Flautist, bandleader and composer Gerald Beckett
picks up on Mood
where he left off from 2017's Oblivion
(Summit), a stellar collection of songs by Miles Davis
, Ellis Marsalis
, Astor Piazzolla
, Gerry Mulligan
and other great jazz composers. Beckett wrote several new originals for his new Mood
, including personal remembrances of hometown haunts such as "Club Raven" and an "Ode to Ray Wood," and sets them among compositions by Wynton Marsalis
, Ron Carter
and a trio of American pianists. "My own songs reflect events that are a part of my life's journey," Beckett explains. "The others are songs that have caught my ear over the years." Mood
strikes a big and warm old-school acoustic sound and hits it right from the opening "Down Low." "Composing this song brought to mind the many 'juke joints' once owned by relatives and family friends," writes Beckett in the notes to "Down Low." Beckett's flute sounds strong, supple and sure as it swings and sings this sweet and funky groove. "Down Low" places Beckett in the lineage of classic jazz flutists, and in an instant. It's hard to imagine a more effective opening tune than this.
"Ode to Ray Wood," paints Beckett's sonic portrait of the wooded "place where we as a family made many frequent visits to my mother's many relatives": Horns sound the peal of a train whistling down a distant track as rustling percussion brings out animal sounds of the night. Beckett's flute rises up and flutters against the sky, a bird singing a reflective nightsong which meanders like a country stroll in familiar woods that you're in no particular hurry to pass through. Noah Frank slips into a trumpet solo dripping with soul, blues and funk to close down the night.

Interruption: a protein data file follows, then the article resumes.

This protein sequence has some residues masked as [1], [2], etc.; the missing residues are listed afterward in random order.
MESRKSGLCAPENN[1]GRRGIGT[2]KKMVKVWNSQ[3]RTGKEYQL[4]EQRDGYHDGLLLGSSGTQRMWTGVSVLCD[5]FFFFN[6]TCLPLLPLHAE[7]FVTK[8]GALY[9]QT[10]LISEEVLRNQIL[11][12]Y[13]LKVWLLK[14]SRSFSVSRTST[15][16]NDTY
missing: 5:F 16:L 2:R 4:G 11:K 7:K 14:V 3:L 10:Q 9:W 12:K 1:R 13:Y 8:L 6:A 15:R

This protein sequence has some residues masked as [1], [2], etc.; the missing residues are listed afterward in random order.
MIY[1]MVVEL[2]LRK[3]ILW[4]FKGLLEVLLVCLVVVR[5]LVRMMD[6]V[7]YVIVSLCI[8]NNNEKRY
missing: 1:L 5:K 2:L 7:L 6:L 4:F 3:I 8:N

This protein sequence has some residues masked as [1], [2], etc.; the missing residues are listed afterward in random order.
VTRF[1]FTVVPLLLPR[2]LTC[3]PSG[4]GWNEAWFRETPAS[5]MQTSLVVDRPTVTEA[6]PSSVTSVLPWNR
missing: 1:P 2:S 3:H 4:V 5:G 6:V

"Ode to Ray Wood" so profoundly evokes the sound of Yusef Lateef
's Atlantic Records catalog that I literally looked up and listened to Lateef's classic "In the Evening," featuring pianist Kenny Barron
, while writing this review of Mood
. Barron is also one of three American pianist-composers surveyed here, represented by "Spirit Song."
"Minor Funk" (Cyrus Chestnut
) maintains five furious minutes of the angular, helter-skelter sound, especially during its piano and sharp-edged alto sax solos, that led many early detractors to deride be-bop as "Chinese music." Beckett leads the ensemble into burning down "John Neely-Beautiful People," its bass and drums crackling through the rhythm like consuming fire behind a bright but blue piano solo that winks at Thelonious Monk
's "Well, You Needn't." "This hard-swinging song, recorded in 1970 on (Harold) Mabern's album Greasy Kid Stuff
, in my opinion should be a jazz standard," Beckett suggests in his notes.
Down Low; Spirit Song; Doom; John Neely–Beautiful People; Club Raven; Waterfalls; Shacktown; Minor Funk; Ode To Ray Wood.